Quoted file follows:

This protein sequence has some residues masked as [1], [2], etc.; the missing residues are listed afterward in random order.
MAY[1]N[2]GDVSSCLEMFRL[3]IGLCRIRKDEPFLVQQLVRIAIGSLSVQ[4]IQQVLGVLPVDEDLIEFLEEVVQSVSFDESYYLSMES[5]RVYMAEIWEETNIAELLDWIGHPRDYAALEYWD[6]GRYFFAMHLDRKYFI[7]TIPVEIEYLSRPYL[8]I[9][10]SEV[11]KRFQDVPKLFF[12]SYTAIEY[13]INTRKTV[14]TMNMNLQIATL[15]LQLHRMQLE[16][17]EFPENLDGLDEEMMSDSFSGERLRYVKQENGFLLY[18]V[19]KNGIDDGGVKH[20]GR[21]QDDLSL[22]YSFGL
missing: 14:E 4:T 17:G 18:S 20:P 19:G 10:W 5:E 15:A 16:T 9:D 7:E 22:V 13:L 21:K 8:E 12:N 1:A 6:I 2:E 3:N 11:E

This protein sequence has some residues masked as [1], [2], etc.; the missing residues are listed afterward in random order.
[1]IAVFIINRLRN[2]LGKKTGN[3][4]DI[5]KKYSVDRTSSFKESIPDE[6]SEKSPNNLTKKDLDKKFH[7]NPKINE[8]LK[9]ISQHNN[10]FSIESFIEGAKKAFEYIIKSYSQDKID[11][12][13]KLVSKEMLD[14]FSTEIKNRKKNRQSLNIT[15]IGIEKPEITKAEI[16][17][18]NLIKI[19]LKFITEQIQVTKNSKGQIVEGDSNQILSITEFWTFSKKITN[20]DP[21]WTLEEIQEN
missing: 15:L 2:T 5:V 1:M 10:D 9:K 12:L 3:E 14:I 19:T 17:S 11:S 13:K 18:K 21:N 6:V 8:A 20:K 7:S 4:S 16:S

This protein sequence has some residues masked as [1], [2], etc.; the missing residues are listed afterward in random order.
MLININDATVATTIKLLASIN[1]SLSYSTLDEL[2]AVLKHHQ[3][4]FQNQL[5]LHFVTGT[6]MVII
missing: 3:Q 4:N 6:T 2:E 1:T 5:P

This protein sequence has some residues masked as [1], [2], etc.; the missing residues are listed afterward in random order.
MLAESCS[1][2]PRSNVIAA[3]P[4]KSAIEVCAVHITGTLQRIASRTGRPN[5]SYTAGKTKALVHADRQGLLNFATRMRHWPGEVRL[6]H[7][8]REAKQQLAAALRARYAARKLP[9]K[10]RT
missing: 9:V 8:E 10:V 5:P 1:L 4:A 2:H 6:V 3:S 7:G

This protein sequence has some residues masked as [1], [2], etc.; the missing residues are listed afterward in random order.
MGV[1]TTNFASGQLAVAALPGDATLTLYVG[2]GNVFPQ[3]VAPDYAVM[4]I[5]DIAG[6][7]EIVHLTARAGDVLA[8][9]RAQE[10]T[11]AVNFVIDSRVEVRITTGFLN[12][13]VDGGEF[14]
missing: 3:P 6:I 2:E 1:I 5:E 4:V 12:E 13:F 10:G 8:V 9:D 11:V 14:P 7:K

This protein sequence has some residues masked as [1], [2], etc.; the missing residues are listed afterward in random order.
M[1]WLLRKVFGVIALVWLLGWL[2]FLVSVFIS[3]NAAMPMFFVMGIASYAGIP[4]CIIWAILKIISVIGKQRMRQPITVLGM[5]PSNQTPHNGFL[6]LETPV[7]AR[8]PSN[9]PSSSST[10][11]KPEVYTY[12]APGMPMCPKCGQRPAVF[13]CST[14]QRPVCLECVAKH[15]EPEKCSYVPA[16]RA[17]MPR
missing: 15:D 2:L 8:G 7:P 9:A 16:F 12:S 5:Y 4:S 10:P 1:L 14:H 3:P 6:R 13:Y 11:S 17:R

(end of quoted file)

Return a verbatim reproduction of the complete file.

This protein sequence has some residues masked as [1], [2], etc.; the missing residues are listed afterward in random order.
MAY[1]N[2]GDVSSCLEMFRL[3]IGLCRIRKDEPFLVQQLVRIAIGSLSVQ[4]IQQVLGVLPVDEDLIEFLEEVVQSVSFDESYYLSMES[5]RVYMAEIWEETNIAELLDWIGHPRDYAALEYWD[6]GRYFFAMHLDRKYFI[7]TIPVEIEYLSRPYL[8]I[9][10]SEV[11]KRFQDVPKLFF[12]SYTAIEY[13]INTRKTV[14]TMNMNLQIATL[15]LQLHRMQLE[16][17]EFPENLDGLDEEMMSDSFSGERLRYVKQENGFLLY[18]V[19]KNGIDDGGVKH[20]GR[21]QDDLSL[22]YSFGL
missing: 14:E 4:T 17:G 18:S 20:P 19:G 10:W 5:E 15:A 16:T 9:D 7:E 22:V 13:L 21:K 8:E 12:N 1:A 6:I 2:E 3:N 11:E

This protein sequence has some residues masked as [1], [2], etc.; the missing residues are listed afterward in random order.
[1]IAVFIINRLRN[2]LGKKTGN[3][4]DI[5]KKYSVDRTSSFKESIPDE[6]SEKSPNNLTKKDLDKKFH[7]NPKINE[8]LK[9]ISQHNN[10]FSIESFIEGAKKAFEYIIKSYSQDKID[11][12][13]KLVSKEMLD[14]FSTEIKNRKKNRQSLNIT[15]IGIEKPEITKAEI[16][17][18]NLIKI[19]LKFITEQIQVTKNSKGQIVEGDSNQILSITEFWTFSKKITN[20]DP[21]WTLEEIQEN
missing: 15:L 2:T 5:V 1:M 10:D 9:K 12:L 3:E 14:I 19:T 17:S 11:S 13:K 18:K 21:N 6:V 8:A 20:K 7:S 4:S 16:S

This protein sequence has some residues masked as [1], [2], etc.; the missing residues are listed afterward in random order.
MLININDATVATTIKLLASIN[1]SLSYSTLDEL[2]AVLKHHQ[3][4]FQNQL[5]LHFVTGT[6]MVII
missing: 3:Q 4:N 6:T 2:E 1:T 5:P

This protein sequence has some residues masked as [1], [2], etc.; the missing residues are listed afterward in random order.
MLAESCS[1][2]PRSNVIAA[3]P[4]KSAIEVCAVHITGTLQRIASRTGRPN[5]SYTAGKTKALVHADRQGLLNFATRMRHWPGEVRL[6]H[7][8]REAKQQLAAALRARYAARKLP[9]K[10]RT
missing: 9:V 8:E 10:V 5:P 1:L 4:A 2:H 6:V 3:S 7:G

This protein sequence has some residues masked as [1], [2], etc.; the missing residues are listed afterward in random order.
MGV[1]TTNFASGQLAVAALPGDATLTLYVG[2]GNVFPQ[3]VAPDYAVM[4]I[5]DIAG[6][7]EIVHLTARAGDVLA[8][9]RAQE[10]T[11]AVNFVIDSRVEVRITTGFLN[12][13]VDGGEF[14]
missing: 3:P 6:I 2:E 1:I 5:E 4:V 12:E 13:F 10:G 8:V 9:D 11:V 14:P 7:K

This protein sequence has some residues masked as [1], [2], etc.; the missing residues are listed afterward in random order.
M[1]WLLRKVFGVIALVWLLGWL[2]FLVSVFIS[3]NAAMPMFFVMGIASYAGIP[4]CIIWAILKIISVIGKQRMRQPITVLGM[5]PSNQTPHNGFL[6]LETPV[7]AR[8]PSN[9]PSSSST[10][11]KPEVYTY[12]APGMPMCPKCGQRPAVF[13]CST[14]QRPVCLECVAKH[15]EPEKCSYVPA[16]RA[17]MPR
missing: 15:D 2:L 8:G 7:P 9:A 16:F 12:S 5:Y 4:S 10:P 1:L 14:H 3:P 6:R 13:Y 11:S 17:R